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The latest research on the effects of the Affordable Care Act (ACA) on the U.S. labor market is finding there isn't much support for detractors of the ACA, at least not yet. Critics of the statute contend it’s too early to say what the long-term impact will be.
An overview of research done in the past year on the Affordable Care Act and employment finds little proof that the ACA is hampering employment, said Robert Kaestner, professor in the Institute of Government and Public Affairs of the University of Illinois at Chicago. “While there was a great concern that the ACA might adversely affect employment—for example, by increasing part-time jobs or making people already working part-time not be able to get full-time work—there is very little evidence that this is occurring. If it is occurring, it is quite small and hard to detect from a statistical framework.”
The mandate for employers to provide ACA-compliant health care coverage to full-time employees took effect in January 2015 for employers with 100 or more full-time employees or part-time equivalents, and in January 2016 for midsize employers with the equivalent of 50 to 99 full-time employees.
Two studies on ACA and jobs were published in the January 2016 edition of the journal Health Affairs.One of the articles examined whether the ACA's employer mandate would cause a large shift from full-time to part-time work and a reduction in hours worked by part-time employees; the other examined whether the expansion of Medicaid under the ACA caused low-paid workers to quit their jobs or work fewer hours in order to qualify for benefits or to take another route, such as starting their own business.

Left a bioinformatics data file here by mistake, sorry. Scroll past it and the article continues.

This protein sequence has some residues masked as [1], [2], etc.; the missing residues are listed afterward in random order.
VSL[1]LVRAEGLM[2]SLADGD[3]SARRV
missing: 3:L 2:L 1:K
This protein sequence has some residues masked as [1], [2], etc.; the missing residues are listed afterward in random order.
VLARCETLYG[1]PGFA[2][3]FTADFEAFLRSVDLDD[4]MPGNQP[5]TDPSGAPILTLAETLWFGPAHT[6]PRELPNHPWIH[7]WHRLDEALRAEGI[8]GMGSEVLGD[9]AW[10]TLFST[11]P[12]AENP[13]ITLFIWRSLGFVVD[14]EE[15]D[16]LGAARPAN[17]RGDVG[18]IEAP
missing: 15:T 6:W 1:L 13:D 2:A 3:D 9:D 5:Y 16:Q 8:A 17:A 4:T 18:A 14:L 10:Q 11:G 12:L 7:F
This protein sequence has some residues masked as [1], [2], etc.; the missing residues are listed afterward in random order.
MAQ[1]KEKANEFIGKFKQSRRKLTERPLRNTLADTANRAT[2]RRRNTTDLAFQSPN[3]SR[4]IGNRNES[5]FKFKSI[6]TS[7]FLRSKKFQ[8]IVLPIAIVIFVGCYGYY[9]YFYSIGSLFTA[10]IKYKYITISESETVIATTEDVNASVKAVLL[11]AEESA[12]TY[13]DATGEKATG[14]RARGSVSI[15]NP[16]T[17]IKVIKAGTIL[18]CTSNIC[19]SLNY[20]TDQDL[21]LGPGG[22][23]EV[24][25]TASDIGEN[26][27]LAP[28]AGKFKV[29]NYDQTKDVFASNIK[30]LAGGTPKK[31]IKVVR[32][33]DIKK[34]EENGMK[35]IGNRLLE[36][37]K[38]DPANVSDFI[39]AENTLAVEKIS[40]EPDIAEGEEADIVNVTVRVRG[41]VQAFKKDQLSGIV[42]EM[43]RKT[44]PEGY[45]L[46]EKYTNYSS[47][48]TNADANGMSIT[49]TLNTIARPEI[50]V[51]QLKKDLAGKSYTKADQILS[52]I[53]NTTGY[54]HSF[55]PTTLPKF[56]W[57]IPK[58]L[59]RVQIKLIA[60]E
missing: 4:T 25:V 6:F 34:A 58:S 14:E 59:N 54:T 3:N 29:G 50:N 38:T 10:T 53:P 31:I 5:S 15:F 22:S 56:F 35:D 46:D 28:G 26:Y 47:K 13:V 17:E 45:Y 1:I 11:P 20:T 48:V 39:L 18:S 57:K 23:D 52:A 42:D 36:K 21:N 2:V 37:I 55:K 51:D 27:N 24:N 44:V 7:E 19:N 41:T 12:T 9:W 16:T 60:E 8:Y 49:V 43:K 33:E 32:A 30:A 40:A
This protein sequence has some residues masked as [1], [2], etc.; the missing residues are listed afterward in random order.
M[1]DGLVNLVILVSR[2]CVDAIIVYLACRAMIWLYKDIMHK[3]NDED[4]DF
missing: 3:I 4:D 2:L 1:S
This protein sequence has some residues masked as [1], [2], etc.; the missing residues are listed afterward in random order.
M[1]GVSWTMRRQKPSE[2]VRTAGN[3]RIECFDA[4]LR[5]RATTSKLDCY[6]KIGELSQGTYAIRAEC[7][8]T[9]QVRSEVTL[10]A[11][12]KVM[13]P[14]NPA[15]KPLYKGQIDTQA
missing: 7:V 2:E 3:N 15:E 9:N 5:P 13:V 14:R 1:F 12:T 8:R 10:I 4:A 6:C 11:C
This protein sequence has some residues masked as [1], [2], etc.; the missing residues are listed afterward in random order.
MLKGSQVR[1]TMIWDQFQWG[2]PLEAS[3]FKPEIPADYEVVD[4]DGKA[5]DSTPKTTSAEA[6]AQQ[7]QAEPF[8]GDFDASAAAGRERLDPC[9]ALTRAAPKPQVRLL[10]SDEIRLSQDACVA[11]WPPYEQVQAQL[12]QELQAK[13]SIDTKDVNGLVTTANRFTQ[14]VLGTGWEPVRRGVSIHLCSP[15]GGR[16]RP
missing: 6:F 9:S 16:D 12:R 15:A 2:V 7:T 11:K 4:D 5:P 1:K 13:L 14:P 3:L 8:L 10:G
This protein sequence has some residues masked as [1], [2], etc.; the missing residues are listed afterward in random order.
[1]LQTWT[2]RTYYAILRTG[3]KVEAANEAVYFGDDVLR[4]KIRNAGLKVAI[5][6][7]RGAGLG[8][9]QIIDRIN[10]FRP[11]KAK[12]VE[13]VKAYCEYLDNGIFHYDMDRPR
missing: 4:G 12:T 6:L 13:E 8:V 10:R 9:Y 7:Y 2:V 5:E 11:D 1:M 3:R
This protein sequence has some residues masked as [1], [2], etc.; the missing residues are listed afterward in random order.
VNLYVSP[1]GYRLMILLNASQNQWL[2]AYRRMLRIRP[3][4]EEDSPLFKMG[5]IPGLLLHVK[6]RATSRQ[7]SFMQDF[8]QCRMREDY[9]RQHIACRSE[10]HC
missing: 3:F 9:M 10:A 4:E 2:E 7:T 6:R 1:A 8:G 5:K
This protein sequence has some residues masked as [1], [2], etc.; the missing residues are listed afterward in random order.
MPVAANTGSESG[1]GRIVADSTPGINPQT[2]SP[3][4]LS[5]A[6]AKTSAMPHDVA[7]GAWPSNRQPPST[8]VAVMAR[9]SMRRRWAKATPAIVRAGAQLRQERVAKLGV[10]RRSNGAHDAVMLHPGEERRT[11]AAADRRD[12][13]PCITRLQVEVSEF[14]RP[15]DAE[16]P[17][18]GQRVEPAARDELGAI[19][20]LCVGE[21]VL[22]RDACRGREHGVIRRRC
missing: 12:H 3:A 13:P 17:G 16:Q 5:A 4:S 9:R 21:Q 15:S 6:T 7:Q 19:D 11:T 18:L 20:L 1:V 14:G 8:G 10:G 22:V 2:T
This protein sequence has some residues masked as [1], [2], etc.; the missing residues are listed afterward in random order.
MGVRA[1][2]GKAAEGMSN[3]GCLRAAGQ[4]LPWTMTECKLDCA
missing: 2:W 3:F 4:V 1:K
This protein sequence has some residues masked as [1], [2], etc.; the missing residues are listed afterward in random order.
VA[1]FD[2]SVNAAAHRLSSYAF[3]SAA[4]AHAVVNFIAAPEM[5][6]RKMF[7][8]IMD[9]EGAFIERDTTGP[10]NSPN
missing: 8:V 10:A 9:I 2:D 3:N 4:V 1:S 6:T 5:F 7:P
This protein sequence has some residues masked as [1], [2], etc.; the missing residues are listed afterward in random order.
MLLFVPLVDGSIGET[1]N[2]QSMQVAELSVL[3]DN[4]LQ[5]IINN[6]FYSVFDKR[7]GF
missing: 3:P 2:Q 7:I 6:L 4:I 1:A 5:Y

Both studies were based on data from the U.S. Census Bureau's Current Population Survey, using a 60,000-household database. Neither found that health care reform had significant nationwide effects on the job market:
The study examining whether employers in 2015 shifted workers to part-time status to avoid the employer mandate found no increases in the probability of working either 25 to 29 hours or fewer than 25 hours per week. “We … did not observe a large reduction in 2015 (or in 2014, for that matter) in the frequency of working 30-34 hours, as one might expect if employers affected by the mandate reduced hours for workers just above the 30-hour threshold,” the researchers noted.
Another analysis, conducted by the ADP Research Institute, an affiliate of payroll services firm ADP, was released in June 2015 and looked at nationwide employment trends. It found there was little to no change indicated across comparable quarters in 2013 and 2014, as large employers prepared for the mandate to take effect in 2015.
Kaestner contended that, for now, “with the Affordable Care Act, you can rule out any types of meaningfully negative effects, and I think it is important that this has come from several different projects approaching the problem in different ways.”
Sara Collins, vice president for health care coverage and access at The Commonwealth Fund, a private foundation that promotes access to affordable health care, said her organization has published new research that also suggests the ACA has had no net negative economic impact and, in fact, has likely helped to stimulate growth by contributing to the slower rise in health care costs. Longer term, whether or not employee access to insurance will lower employers’ medical bills and improve productivity will be a complex calculation to make, she explained.